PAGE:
In this harrowing time, when it was not at all safe to be a Christian, we meet the Apostle Philip who, from the start, was the Lord’s ambassador. You will recall that, when some Greek converts to Judaism wanted to see Jesus, it was Philip whom they contacted with the request, “Sir, we would like to see Jesus.” In today’s reading, Philip is Jesus’ ambassador in a new way. Philip preached the Word of God in a way that riveted the people. And then he extended the healing touch of Jesus toward all who were sick, including the paralyzed and the possessed, and they were cured. In the midst of persecution, Philip brought to the scattered Christian community a joy and peace which no one and nothing could take away from them. C. Parts of the Church, in the Middle East, Africa, and elsewhere, continue to experience overt, blood persecution at the hands of hostile government and terrorists, while in the west we tend to experience what Pope Francis aptly termed, “a polite persecution”, that is, a subtle but firm exclusion of our faith from society and a readiness to criticize anyone who professes the Catholic faith too openly. Like Philip we need to be joyous, generous, witnesses to Jesus even when those around us suggest that we’re better off keeping quiet.

The reading from St. John’s Gospel hints at other pressures in serving as faithful ambassadors for Christ. Jesus is in the midst of the Bread of Life discourse in which he reveals himself as the true bread come down from heaven. In his inspired words, we find the basis for our belief in the Eucharist, the bread and wine that are changed completely into Christ’s Body and Blood that nourish our souls with heavenly food and strengthens us as members of the Church, the Body of Christ. Further on in the Gospel of John, we see that Jesus himself encountered skepticism and rejection as he spoke just as we sometimes encounter skepticism and rejection when we bear witness to our Eucharistic faith and encourage the unchurched to return to Sunday Mass. Nonetheless, we press onward, for, as ambassadors we are representing no earthly country but our heavenly homeland. For that reason, we can never give in to discouragement.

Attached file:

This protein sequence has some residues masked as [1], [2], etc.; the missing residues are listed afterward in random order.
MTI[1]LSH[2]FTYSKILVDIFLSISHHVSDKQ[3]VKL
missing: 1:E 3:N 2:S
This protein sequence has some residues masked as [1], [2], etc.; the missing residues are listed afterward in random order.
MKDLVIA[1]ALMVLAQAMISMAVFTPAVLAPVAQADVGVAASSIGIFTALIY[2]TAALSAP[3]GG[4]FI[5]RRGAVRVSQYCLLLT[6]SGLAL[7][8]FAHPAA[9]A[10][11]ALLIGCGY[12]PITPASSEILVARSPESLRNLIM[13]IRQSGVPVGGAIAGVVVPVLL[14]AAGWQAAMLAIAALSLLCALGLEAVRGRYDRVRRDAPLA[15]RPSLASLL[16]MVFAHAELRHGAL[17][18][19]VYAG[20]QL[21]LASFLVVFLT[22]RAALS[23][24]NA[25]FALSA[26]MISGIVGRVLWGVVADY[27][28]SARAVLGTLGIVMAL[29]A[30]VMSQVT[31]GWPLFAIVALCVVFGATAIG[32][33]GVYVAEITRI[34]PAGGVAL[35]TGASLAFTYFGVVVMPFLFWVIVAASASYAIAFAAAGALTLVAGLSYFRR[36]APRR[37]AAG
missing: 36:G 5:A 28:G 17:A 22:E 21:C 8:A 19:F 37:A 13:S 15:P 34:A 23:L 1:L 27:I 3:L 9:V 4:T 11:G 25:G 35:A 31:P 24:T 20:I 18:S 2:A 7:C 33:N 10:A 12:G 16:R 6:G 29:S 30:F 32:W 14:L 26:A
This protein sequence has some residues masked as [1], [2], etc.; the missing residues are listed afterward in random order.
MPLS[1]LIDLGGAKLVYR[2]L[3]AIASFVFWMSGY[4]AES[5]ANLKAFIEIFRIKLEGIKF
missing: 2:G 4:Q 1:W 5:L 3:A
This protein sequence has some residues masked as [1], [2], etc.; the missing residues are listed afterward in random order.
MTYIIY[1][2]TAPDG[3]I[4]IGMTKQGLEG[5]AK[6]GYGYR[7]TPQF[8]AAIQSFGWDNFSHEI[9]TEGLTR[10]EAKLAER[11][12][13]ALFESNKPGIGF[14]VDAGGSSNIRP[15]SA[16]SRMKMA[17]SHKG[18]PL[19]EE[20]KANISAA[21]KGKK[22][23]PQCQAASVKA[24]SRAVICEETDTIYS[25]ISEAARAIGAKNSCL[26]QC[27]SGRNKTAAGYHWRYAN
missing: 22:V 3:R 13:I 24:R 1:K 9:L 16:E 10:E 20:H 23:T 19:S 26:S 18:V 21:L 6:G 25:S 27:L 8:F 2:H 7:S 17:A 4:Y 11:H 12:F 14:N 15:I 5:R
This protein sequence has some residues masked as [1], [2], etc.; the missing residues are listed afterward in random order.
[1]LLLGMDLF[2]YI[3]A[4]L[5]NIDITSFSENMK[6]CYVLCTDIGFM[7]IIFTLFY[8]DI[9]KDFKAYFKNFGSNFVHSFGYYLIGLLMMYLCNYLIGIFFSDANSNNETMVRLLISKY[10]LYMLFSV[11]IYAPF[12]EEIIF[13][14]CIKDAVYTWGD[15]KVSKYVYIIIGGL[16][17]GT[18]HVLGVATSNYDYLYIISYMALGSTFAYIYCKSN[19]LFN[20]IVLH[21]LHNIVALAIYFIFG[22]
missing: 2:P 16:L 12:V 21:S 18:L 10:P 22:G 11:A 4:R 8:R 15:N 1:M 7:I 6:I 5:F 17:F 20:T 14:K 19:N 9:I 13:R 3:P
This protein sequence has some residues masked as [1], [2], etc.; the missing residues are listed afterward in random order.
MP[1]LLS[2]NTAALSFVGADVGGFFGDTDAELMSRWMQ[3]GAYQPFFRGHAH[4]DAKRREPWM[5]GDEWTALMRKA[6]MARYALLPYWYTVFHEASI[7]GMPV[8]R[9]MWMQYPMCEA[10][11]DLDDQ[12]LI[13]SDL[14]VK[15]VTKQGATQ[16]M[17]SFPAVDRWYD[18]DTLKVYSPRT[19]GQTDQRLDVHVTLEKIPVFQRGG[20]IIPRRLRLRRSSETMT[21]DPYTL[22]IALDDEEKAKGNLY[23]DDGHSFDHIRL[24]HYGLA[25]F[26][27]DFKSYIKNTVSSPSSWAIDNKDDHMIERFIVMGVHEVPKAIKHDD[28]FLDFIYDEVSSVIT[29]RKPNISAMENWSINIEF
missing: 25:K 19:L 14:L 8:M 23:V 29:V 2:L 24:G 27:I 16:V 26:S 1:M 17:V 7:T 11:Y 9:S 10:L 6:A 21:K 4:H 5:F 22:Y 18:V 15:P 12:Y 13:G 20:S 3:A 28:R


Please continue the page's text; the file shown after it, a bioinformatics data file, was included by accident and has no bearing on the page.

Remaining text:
Conclusion 

At the beginning of Lent St. Paul addressed us as an ambassador of Christ (2 Cor. 5:20) and now as Lent gives way to Easter and Easter to Pentecost, we are called to take up anew our calling to be ambassadors, legates for Christ in a world so subject to its own futility, a world that is groaning and longing, even if it doesn’t know it, for what it is, or better, who it is we represent, the Risen Lord Jesus who lives and reigns with the Father in the unity of the Holy Spirit, one God forever and ever!

image_pdfSave as PDFimage_printSend to Printer

Archbishop William E. Lori

Archbishop William E. Lori

Archbishop William E. Lori was installed as the 16th Archbishop of Baltimore May 16, 2012.

Prior to his appointment to Baltimore, Archbishop Lori served as Bishop of the Diocese of Bridgeport, Conn., from 2001 to 2012 and as Auxiliary Bishop of the Archdiocese of Washington from 1995 to 2001.

A native of Louisville, Ky., Archbishop Lori holds a bachelor's degree from the Seminary of St. Pius X in Erlanger, Ky., a master's degree from Mount St. Mary's Seminary in Emmitsburg and a doctorate in sacred theology from The Catholic University of America. He was ordained to the priesthood for the Archdiocese of Washington in 1977.

In addition to his responsibilities in the Archdiocese of Baltimore, Archbishop Lori serves as Supreme Chaplain of the Knights of Columbus and is the former chairman of the U.S. Conference of Catholic Bishops' Ad Hoc Committee for Religious Liberty.